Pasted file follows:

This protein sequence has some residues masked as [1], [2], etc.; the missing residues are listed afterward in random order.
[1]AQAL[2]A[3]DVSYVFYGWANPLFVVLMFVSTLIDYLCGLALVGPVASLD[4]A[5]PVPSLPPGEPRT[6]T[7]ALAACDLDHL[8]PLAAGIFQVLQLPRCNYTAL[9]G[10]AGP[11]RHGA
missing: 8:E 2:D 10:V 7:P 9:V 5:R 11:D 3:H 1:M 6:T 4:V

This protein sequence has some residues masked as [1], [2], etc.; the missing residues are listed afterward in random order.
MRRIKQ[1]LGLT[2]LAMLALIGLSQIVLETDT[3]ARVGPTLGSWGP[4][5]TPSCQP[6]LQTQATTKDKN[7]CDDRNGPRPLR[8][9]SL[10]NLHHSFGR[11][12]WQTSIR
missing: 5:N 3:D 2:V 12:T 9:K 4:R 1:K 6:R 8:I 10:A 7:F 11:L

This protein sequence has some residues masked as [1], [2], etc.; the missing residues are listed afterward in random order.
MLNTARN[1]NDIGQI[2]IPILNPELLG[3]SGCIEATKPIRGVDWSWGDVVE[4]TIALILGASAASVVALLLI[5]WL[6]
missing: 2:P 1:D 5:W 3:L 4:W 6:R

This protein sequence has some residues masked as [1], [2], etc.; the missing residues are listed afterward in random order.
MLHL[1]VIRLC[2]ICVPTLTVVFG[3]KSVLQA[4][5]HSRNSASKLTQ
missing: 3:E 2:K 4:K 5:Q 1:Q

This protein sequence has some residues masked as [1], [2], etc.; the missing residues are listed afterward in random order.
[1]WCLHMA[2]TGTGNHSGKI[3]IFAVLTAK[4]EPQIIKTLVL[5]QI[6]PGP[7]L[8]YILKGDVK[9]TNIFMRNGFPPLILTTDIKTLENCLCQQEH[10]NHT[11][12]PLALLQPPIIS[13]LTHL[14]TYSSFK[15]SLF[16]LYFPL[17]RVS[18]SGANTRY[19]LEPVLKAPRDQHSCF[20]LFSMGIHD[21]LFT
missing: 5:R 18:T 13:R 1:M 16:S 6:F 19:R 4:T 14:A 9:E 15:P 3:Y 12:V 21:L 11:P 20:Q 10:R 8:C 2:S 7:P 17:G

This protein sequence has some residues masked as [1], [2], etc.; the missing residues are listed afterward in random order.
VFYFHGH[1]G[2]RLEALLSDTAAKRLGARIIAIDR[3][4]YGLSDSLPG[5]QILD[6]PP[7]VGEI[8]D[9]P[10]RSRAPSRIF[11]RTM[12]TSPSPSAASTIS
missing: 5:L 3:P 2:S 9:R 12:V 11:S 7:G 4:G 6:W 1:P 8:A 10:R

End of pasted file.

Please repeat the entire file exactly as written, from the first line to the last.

This protein sequence has some residues masked as [1], [2], etc.; the missing residues are listed afterward in random order.
[1]AQAL[2]A[3]DVSYVFYGWANPLFVVLMFVSTLIDYLCGLALVGPVASLD[4]A[5]PVPSLPPGEPRT[6]T[7]ALAACDLDHL[8]PLAAGIFQVLQLPRCNYTAL[9]G[10]AGP[11]RHGA
missing: 8:E 2:D 10:V 7:P 9:V 5:R 11:D 3:H 1:M 6:T 4:V

This protein sequence has some residues masked as [1], [2], etc.; the missing residues are listed afterward in random order.
MRRIKQ[1]LGLT[2]LAMLALIGLSQIVLETDT[3]ARVGPTLGSWGP[4][5]TPSCQP[6]LQTQATTKDKN[7]CDDRNGPRPLR[8][9]SL[10]NLHHSFGR[11][12]WQTSIR
missing: 5:N 3:D 2:V 12:T 9:K 4:R 1:K 6:R 8:I 10:A 7:F 11:L

This protein sequence has some residues masked as [1], [2], etc.; the missing residues are listed afterward in random order.
MLNTARN[1]NDIGQI[2]IPILNPELLG[3]SGCIEATKPIRGVDWSWGDVVE[4]TIALILGASAASVVALLLI[5]WL[6]
missing: 2:P 1:D 5:W 3:L 4:W 6:R

This protein sequence has some residues masked as [1], [2], etc.; the missing residues are listed afterward in random order.
MLHL[1]VIRLC[2]ICVPTLTVVFG[3]KSVLQA[4][5]HSRNSASKLTQ
missing: 3:E 2:K 4:K 5:Q 1:Q

This protein sequence has some residues masked as [1], [2], etc.; the missing residues are listed afterward in random order.
[1]WCLHMA[2]TGTGNHSGKI[3]IFAVLTAK[4]EPQIIKTLVL[5]QI[6]PGP[7]L[8]YILKGDVK[9]TNIFMRNGFPPLILTTDIKTLENCLCQQEH[10]NHT[11][12]PLALLQPPIIS[13]LTHL[14]TYSSFK[15]SLF[16]LYFPL[17]RVS[18]SGANTRY[19]LEPVLKAPRDQHSCF[20]LFSMGIHD[21]LFT
missing: 5:R 18:T 13:R 1:M 16:S 6:F 19:R 4:T 14:A 9:E 15:P 3:Y 12:V 21:L 11:P 20:Q 10:R 8:C 2:S 7:P 17:G

This protein sequence has some residues masked as [1], [2], etc.; the missing residues are listed afterward in random order.
VFYFHGH[1]G[2]RLEALLSDTAAKRLGARIIAIDR[3][4]YGLSDSLPG[5]QILD[6]PP[7]VGEI[8]D[9]P[10]RSRAPSRIF[11]RTM[12]TSPSPSAASTIS
missing: 5:L 3:P 2:S 9:R 12:V 11:S 7:G 4:G 6:W 1:P 8:A 10:R